IDW deserves support because they have many exciting comics planned, including the continuing of Kirk’s television era adventures.  Their Klingon comics have been consistently good with art and character.  The narratives are clever, offering fans differing perspectives on favorite episodes of Star Trek.  Consider TNG’s The Space Between as a rough draft, with much to like and appreciate, yet some problems with art and narrative.  Despite this, IDW presents comics with a definite care for Star Trek.  


All 6 issues of Star Trek The Next Generation "The Space Between" are available now. 


Additional covers:

TNG "The Space Between" 5


TNG "The Space Between" 6


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Star Trek Comics is beyond lame and perhaps has only a following with the very young who aren’t allowed to watch the regular series or those Super Geeks that will buy anything affiliated with the name Star Trek.
Star Trek animation could be done but it would require tremendous cost of resources – time – talent and money and that will never happen. Sort of like…
The original Jonny Quest…..yes….thats close to how it was spelled. That production was top notch….those even some of their stories were lame too.

Poor Wheaton… he’ll never be able to forget his horrible costumes thru most of TNG. The grey number had the biggest zipper in the galaxy. I hope that got him a few dates, anyway. The above illustration is so rough, it’s hard to believe that made it to a finished comic.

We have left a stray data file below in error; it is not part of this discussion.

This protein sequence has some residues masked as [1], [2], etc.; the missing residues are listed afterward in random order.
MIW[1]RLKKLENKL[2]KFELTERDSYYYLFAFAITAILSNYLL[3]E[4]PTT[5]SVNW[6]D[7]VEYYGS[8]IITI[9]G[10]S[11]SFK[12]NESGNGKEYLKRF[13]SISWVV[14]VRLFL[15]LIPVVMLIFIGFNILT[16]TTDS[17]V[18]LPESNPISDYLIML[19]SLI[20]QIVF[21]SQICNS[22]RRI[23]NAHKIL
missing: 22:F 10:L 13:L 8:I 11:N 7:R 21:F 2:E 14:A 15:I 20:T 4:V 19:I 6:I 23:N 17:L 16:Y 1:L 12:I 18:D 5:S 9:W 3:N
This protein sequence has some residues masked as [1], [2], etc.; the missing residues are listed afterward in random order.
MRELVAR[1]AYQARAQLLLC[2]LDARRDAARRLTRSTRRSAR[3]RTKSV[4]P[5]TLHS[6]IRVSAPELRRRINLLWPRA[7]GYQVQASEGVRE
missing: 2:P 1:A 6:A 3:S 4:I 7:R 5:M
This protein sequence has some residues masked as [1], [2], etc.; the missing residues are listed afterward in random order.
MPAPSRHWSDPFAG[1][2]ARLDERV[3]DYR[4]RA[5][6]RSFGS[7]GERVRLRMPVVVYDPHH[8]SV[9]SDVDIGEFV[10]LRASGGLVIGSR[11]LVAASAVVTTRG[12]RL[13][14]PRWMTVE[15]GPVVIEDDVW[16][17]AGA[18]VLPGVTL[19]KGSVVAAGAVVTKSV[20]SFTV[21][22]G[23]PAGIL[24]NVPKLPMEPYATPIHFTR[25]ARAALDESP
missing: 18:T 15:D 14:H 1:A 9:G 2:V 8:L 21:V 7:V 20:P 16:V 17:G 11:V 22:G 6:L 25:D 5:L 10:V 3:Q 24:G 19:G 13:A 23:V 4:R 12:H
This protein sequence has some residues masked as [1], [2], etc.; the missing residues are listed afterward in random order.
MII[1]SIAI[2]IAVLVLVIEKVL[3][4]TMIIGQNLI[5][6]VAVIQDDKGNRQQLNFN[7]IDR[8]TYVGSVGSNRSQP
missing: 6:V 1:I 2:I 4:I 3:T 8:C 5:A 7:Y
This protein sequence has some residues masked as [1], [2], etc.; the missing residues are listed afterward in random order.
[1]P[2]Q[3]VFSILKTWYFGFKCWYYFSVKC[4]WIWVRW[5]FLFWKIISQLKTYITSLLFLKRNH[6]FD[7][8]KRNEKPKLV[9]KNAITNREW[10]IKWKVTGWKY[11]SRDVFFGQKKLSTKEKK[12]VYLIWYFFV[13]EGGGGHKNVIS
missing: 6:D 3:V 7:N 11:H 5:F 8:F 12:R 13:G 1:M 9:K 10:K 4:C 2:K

I’m glad I’m not the only one who’s had problems with the stories in the TNG comics–I keep thinking that pages have been left out.

I’ve never got into TNG comics. However, I used to buy the old GOLD KEY TOS ones and DC Comics has a good Movie Era comic series back in the 1990s. Some of those stories, if adapted and augmented (maybe ever for another crew) would make a good television series.

The TNG comics have felt kind of too…compressed. I have really enjoyed the Klingon comics though–better writing, better art.

Trek comics in general aren’t inherently lame. Well drawn, they’re a way to still see the characters with their original faces after actors age and die.

I followed the early-90s DC lines for a while. The TOS series, kicked off by Peter David, was often well written. The TNG series was generally sophomoric. Granted, TNG was midway through its seasons at the time, but even today it’s harder to write well for TNG’s utopian characters.

i used to collect the TOS movie series comics in the 1990s (Peter David etc) i remember they were pretty good. The Starfleet Academy annual from 1991 was great:

Also they did annuals in the 1980s showing the 1st Mission and the Final mission: